--RB LaDainian Tomlinson hasn't backed off on chasing one of the NFL's most cherished records. Once bent on retiring after 2011, he's eyeing Emmitt Smith's all-time rushing record of 18,355 yards. Tomlinson sits at 11,760.
"I just took a long look and I thought about a lot of things in the offseason about my career," he said. "I just don't want to have any regrets. When I leave I want to be able to say I went for it. You don't want to get close and later say, 'you know, you could have done it."'
--LB Darry Beckwith thought he might be a third-round pick last month. The standout LSU inside linebacker was known as an explosive hitter with the smarts to excel at the next level, but his draft status remained in flux due to a bad knee that sidelined him for parts of the last three seasons.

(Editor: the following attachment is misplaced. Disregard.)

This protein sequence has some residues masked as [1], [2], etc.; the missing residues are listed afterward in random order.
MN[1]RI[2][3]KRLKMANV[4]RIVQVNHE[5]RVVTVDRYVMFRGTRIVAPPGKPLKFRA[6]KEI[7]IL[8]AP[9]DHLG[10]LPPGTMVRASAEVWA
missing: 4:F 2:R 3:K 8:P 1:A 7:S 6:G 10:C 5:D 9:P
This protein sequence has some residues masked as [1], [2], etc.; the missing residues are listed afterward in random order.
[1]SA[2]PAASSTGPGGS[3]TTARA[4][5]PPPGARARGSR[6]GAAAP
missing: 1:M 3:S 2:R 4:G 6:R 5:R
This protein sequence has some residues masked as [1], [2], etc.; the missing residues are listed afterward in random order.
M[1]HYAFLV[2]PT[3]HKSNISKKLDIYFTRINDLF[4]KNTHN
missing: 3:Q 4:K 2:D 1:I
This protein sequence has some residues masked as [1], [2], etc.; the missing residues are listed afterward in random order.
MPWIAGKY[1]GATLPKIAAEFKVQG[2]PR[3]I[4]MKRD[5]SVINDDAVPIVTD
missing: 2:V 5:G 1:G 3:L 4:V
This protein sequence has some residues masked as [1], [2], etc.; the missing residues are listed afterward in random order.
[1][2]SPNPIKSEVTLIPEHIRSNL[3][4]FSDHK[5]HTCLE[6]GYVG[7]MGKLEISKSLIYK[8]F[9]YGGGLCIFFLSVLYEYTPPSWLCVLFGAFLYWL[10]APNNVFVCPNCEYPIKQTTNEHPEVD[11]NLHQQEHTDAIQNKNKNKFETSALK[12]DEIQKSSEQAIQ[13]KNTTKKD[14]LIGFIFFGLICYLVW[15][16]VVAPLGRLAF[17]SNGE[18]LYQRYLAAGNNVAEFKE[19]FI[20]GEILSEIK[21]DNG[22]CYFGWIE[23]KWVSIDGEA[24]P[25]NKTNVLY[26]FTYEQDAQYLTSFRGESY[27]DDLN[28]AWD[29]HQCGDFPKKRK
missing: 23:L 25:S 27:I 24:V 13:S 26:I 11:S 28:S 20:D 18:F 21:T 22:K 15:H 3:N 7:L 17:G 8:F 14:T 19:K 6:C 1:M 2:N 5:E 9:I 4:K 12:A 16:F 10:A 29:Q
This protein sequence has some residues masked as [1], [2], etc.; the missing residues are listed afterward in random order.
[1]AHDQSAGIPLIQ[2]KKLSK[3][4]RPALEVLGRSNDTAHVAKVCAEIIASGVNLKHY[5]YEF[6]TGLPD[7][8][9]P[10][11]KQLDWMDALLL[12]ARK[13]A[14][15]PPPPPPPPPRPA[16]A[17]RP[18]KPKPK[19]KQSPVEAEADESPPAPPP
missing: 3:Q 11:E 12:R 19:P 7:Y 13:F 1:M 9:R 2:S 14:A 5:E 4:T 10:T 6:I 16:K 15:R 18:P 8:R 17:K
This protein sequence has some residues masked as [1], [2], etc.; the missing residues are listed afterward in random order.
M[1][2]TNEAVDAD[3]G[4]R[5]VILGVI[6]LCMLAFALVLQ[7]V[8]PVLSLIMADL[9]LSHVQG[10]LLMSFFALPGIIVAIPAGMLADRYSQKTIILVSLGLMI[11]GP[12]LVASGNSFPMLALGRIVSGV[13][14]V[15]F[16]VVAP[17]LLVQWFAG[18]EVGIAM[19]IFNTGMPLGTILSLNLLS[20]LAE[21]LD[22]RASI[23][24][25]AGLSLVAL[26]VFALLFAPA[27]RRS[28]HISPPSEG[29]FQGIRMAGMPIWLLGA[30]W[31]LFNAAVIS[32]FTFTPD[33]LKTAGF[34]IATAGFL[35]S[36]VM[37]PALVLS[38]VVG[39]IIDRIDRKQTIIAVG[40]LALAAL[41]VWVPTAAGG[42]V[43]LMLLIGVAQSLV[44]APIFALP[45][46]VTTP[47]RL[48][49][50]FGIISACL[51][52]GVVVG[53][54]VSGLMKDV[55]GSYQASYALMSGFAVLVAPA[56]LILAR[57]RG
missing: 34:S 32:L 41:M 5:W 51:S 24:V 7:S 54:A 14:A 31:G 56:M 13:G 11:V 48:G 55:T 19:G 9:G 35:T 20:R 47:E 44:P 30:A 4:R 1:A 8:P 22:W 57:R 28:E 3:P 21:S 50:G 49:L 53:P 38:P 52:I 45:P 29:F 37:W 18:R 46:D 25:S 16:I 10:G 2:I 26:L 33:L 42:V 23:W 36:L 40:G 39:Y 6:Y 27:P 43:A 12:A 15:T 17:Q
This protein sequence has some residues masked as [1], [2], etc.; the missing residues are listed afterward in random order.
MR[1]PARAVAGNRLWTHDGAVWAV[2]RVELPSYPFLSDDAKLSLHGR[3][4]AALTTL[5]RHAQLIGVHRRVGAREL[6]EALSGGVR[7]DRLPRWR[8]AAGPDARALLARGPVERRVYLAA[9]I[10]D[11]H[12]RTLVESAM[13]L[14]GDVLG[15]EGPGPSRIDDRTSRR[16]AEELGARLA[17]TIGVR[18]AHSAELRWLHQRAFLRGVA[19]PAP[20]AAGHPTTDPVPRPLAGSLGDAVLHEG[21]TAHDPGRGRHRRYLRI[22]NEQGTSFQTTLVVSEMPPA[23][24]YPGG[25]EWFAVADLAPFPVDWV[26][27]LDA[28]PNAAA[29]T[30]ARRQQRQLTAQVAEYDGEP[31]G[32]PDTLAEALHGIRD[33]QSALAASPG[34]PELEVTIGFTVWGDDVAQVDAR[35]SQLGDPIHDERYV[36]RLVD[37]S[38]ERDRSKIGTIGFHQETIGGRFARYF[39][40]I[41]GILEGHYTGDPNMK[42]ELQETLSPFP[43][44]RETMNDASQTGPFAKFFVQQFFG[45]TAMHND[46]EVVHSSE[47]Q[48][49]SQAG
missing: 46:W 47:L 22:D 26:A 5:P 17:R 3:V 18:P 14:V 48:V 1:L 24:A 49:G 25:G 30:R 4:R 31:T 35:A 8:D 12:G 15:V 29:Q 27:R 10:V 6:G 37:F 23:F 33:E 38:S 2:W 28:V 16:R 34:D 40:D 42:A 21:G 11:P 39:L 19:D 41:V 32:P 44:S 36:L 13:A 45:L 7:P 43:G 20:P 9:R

Beckwith figured that might cause a minor slide, but nothing like the free fall that occurred during last weekend's NFL Draft.
"Teams just kept passing on me because of a medical thing," Beckwith said. "Each round, they kept passing and passing. When they passed the fourth round and I was still on the board, I started to get worried."
He landed with the Chargers as an undrafted free agent, a stigma that isn't necessarily a career-killer with the Chargers. Consider the starters on their team that answer to that tag: Pro Bowlers Antonio Gates and Kris Dielman and starting inside linebacker Stephen Cooper.
--Eric Parker, a former Chargers wide receiver, has been working with the players through the league's minority coaching program.
"I like it," Parker said after a recent minicamp. "It keeps me in the game."